Politico and other international outlets had cited officials based in Washington, London, Ukraine and elsewhere in recent days specifying Wednesday a date when an invasion could come.

Zelensky's intent with the post, the aides said, was to reassure Ukrainians the country is for any contingency and to downplay speculation over an imminent invasion as overly alarmist.

More than 100,000 Russian troops have been massed along the country's border with Ukraine for months, and Russian President Vladimir Putin has repeated his opposition to Ukraine possibly joining NATO. Putin has said that such a move would represent a security threat to Russia.

Fears of an invasion rose significantly over the weekend when several Western leaders advised their citizens to leave the country, and some airlines stopped flying into Kiev.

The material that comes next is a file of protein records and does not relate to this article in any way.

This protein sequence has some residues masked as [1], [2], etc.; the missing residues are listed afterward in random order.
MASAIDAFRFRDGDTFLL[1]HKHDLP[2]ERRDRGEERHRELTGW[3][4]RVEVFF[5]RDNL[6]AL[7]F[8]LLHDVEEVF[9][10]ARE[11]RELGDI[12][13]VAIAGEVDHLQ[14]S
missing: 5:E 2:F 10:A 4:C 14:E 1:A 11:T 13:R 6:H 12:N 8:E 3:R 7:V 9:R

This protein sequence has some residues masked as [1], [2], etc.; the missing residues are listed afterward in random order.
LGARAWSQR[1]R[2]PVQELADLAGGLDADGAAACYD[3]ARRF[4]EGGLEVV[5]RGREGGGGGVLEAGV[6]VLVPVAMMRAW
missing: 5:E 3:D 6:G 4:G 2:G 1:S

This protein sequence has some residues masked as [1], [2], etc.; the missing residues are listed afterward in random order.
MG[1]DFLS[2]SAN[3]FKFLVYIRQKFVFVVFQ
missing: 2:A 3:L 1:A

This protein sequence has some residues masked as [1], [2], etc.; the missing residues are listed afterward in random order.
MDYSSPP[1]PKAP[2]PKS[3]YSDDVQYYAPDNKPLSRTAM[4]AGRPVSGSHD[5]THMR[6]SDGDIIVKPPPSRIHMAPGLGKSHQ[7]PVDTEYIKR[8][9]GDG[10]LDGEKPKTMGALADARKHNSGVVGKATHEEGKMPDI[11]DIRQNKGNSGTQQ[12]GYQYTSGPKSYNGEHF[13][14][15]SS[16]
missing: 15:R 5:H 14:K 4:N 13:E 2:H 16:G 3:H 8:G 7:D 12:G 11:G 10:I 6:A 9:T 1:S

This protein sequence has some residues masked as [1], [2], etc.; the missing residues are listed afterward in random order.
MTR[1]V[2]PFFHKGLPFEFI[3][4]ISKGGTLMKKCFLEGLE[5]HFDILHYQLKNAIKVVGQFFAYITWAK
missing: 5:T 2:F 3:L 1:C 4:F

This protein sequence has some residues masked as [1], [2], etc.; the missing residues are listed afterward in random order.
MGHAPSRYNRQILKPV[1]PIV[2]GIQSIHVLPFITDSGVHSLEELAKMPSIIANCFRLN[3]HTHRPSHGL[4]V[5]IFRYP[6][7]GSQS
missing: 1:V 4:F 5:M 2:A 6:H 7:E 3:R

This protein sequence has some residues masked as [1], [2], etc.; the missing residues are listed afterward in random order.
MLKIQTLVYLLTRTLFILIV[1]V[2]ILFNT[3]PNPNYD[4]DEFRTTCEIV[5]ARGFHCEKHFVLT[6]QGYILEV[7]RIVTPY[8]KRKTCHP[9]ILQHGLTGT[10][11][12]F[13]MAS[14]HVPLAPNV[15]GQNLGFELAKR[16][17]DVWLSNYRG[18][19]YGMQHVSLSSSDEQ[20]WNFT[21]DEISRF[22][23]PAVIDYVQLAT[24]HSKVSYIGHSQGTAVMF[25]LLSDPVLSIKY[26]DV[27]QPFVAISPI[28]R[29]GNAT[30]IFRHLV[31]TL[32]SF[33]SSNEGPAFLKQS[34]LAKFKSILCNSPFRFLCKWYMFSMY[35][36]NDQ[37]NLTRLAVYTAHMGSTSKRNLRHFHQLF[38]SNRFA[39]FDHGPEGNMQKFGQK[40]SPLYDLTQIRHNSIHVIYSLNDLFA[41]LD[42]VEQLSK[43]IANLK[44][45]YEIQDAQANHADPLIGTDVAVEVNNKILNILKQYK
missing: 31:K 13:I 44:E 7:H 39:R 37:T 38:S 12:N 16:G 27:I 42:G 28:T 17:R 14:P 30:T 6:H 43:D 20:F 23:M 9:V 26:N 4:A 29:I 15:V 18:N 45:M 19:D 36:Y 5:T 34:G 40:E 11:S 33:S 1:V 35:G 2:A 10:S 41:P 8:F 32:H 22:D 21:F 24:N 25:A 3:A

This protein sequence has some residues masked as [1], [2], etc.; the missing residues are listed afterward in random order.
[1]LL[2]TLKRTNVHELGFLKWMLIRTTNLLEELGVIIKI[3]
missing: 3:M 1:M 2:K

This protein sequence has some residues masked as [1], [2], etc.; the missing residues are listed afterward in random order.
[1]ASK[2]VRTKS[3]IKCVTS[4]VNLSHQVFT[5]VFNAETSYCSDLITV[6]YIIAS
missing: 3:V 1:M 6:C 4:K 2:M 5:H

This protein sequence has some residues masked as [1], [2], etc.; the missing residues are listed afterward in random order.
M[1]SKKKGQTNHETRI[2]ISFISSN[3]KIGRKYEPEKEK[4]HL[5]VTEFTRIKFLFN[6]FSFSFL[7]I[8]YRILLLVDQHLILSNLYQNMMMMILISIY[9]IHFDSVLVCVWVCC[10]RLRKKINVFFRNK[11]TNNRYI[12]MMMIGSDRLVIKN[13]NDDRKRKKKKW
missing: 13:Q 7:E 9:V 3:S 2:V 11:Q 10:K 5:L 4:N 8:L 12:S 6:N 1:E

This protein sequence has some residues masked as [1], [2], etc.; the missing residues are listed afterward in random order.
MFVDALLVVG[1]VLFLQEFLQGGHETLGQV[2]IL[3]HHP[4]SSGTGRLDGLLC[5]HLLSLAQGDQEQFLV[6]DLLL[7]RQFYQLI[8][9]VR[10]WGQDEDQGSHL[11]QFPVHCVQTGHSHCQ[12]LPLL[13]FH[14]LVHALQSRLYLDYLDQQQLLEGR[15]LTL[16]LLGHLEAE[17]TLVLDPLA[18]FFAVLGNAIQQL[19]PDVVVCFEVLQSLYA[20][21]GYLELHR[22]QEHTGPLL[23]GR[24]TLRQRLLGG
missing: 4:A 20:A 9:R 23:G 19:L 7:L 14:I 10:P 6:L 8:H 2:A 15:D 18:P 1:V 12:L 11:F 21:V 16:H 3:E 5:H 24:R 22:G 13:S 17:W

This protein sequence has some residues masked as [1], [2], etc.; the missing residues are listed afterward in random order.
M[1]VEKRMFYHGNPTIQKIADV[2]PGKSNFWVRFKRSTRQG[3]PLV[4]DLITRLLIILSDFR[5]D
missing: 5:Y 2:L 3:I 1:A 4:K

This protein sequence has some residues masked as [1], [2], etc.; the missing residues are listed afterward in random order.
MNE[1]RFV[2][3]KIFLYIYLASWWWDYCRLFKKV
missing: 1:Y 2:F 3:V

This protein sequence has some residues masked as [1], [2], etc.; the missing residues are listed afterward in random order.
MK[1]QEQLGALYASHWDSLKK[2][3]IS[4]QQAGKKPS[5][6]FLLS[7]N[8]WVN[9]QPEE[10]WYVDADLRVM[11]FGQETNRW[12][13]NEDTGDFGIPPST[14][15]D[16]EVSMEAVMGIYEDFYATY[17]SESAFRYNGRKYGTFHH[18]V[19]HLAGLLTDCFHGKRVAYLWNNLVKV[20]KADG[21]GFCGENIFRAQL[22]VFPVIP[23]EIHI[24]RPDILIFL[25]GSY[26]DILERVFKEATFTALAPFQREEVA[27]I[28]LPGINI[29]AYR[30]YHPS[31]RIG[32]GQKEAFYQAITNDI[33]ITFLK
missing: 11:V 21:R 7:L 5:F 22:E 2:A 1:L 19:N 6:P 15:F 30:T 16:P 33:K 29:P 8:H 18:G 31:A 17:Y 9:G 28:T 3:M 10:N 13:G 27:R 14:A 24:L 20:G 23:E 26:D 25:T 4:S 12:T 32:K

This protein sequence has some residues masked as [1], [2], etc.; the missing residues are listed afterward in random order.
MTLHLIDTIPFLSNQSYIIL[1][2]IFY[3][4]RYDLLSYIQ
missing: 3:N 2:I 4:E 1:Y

U.S. national security adviser Jake Sullivan on Sunday declared that Russia's military buildup has reached a point that an invasion could take place "any day now."


Shortly after Zelensky posted his statement, U.S. Secretary of State Antony Blinken announced the United States is relocating its diplomats from Kiev.

"We are in the process of temporarily relocating our embassy operations in Ukraine from our embassy in Kiev to Lviv due to the dramatic acceleration in the buildup of Russian forces," at the Ukrainian border, Blinken said in a statement Monday.

The move follows U.S. President Joe Biden's call with Putin on Saturday in which Biden warned him of "swift and severe costs" if Russia moves forward with an invasion.